As an example, he cited the UN alliance with the African Union and the Intergovernmental Authority for Development in Sudan through a mechanism aimed at redirecting the political process towards an agreed and legitimate constitutional order.

Committed to women

The head of the UN recalled that the organization continues to demonstrate its commitment to supporting women working for peace and civil society organizations through political and peacebuilding missions around the world.

“Supporting survivors of sexual violence, as well as women peace advocates and activists is vital,” she said. “Every year there is growing evidence that ensuring women’s rights, including their right to equal participation at all levels, is essential to building and maintaining peace.”

For this reason, he stressed the need to achieve full gender parity, including through quotas, in oversight of electoral processes, security sector reform, disarmament, demobilization and judicial systems.

The gap in women’s participation in peace processes remains

Despite all this evidence, “the women, peace and security agenda continues to be challenged and even reversed around the world,” Guterres acknowledged.

The United Nations chief urged ambassadors and all member states to reflect that despite the consensus on the value of women attending the peace tables, “there is still a huge gap in their participation and in fulfilling promises for their protection , their human rights and their dignity.”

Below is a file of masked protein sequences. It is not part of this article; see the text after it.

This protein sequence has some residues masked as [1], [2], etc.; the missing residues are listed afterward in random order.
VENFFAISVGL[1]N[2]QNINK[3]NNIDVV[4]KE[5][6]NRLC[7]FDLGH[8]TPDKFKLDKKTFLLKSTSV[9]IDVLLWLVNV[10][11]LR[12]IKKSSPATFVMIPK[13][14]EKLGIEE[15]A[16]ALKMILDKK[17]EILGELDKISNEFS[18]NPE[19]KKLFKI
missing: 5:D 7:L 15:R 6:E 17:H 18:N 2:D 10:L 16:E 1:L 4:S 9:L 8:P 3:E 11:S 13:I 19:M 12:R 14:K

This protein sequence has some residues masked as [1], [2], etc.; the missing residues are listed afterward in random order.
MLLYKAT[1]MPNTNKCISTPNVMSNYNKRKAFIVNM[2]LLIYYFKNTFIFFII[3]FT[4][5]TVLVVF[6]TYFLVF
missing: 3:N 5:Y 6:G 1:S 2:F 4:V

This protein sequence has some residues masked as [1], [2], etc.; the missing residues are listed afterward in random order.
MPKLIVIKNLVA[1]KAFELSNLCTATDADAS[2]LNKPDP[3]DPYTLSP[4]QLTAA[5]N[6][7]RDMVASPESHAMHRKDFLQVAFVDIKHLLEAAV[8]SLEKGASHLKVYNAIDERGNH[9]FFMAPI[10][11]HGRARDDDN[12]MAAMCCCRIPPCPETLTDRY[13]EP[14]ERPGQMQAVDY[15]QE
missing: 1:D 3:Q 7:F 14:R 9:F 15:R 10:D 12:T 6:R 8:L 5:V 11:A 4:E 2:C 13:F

“I encourage you to advocate for increased civil society support for women, conflict prevention and peacebuilding,” she concluded.

Conflicts cause decades of setbacks

UN Women’s Director Sima Bahous highlighted the impact of conflict on women and girls, ranging from the disruption of education to forced marriages at a young age, sexual and gender-based violence, food insecurity and poverty, and lack of livelihoods, access to housing, sanitation and Would.

“It takes us back decades,” he said.

At the same time, she stressed that women face threats to their bodies and safety while risking their lives as community leaders, heads of families, peacemakers and mediators.

Compliance with the commitments made in the Security Council

Bahous reminded the Council that Security Council Resolution 1325 is designed to protect women and girls in conflict and ensure that women are at the heart of peacemaking.

He added that many Member States have made national commitments, as have regional organisations.

“Regional organizations have also played a key role in developing networks of women mediators,” she said, adding that almost every region and sub-region has at least one.

However, with all these institutional advances, almost every time there are political negotiations, peace talks, we ask ourselves, “Where are the women?”

“The reason is that we simply have not fulfilled our obligations,” he argued.

The United Nations chief on women called on the Council, member states and regional organizations to ensure all response efforts include the voices of women leaders.

“Make sure women are present. In its own right. With their own lived experiences. With their own knowledge and with their vision of the future,” he emphasized.

“The peace and security we are striving for will only be possible if women play a central role,” he added.